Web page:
Parents of special needs children are constantly on the look-out for new therapies and new products to help their child succeed-but many neglect to create a space at home for the child to unwind, free of sensory input. This article will outline ways you can make your child’s room or play room sensory friendly.
It is a known fact that colors influence moods and feelings; in a child with autism or sensory sensitivities, this can be exaggerated. Avoid primary colors or bright colors for bedroom painting. Stick with earth tones such as muted or pale blues, light greys, sage greens, or earthy brown tones are best for bedrooms. Better yet, bring to mind what color your child gravitates toward during their night routine. Take the same thought to the bedding and furniture. Avoid busy patterns or bright colors if possible.
For the playroom, avoid neon colors or bright oversaturated colors, but primary colors are a wonderful choice to encourage activity and thought.
If your child has sensory issues, let them pick out flooring or a rug that they are comfortable with. Carpet can cause sensory overload. Again, try to avoid busy patterns or colors. If carpet proves to be uncomfortable, try wood or laminate, and use a blanket as a rug. Just make sure to secure the blanket to the floor with skid-proof tape. The same principal applies to curtains: try to purchase simple curtains, as ruffles can cause issues in children with autism or sensory issues. For the play room, however, you can incorporate bright colors and curtains without a problem.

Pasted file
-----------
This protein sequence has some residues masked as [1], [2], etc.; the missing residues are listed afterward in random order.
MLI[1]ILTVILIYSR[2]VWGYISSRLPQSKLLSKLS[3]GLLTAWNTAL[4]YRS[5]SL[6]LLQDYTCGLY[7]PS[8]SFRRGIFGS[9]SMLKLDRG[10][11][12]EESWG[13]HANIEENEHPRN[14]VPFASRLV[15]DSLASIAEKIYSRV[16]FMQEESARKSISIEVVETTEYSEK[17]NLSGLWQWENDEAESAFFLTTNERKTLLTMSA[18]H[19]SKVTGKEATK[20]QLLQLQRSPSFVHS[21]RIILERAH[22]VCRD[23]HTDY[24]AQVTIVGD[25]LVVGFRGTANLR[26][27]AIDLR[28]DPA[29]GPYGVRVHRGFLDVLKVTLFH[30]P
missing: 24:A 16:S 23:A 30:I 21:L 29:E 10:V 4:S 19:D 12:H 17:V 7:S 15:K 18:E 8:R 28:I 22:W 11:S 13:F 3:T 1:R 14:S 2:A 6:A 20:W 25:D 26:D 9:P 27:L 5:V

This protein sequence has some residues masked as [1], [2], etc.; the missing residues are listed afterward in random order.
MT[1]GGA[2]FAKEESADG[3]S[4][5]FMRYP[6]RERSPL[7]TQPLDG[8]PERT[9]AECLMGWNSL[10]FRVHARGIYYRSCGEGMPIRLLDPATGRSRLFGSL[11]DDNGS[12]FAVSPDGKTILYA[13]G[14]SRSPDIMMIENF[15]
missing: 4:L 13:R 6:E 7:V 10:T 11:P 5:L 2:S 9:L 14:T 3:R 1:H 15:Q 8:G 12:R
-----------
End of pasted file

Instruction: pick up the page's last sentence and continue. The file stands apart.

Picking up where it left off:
Remove clutter from the room, as disorganization can quickly lead to sensory overload. Choose a few of your child’s favorite items, and display them. Bookshelves are also wonderful places to put soothing items. Relocate the remaining toys into the play room.
Media should not be in the bedroom, as it can cause too much stimulation during night time hours. If media is necessary, be sure they are all easily turned off. Avoid putting exciting pictures or caricatures on the walls; opt for happy moments of your child or family pictures.
In the play room, you should try to avoid harsh whites whenever possible. Opt for off-whites or eggshell colors. Invest in clear storage totes that are clearly labeled to encourage speech and interaction. Crash mats are a wise investment, and they can be hidden behind couches or in closets. Another wonderful therapeutic idea is a small trampoline or a hammock chair. Some parents prefer beanbag chairs. Try to avoid many harsh corners, as therapy and activity time can get wild.
Since this play room should be available for other uses, cleaning out a closet for easy storage can help ease transitions.
Sensory challenged children are bombarded by input constantly-whether within the home, or outside. Giving them a clean, organized space to play and to sleep is an incredibly thoughtful way to help ease their most common stressors.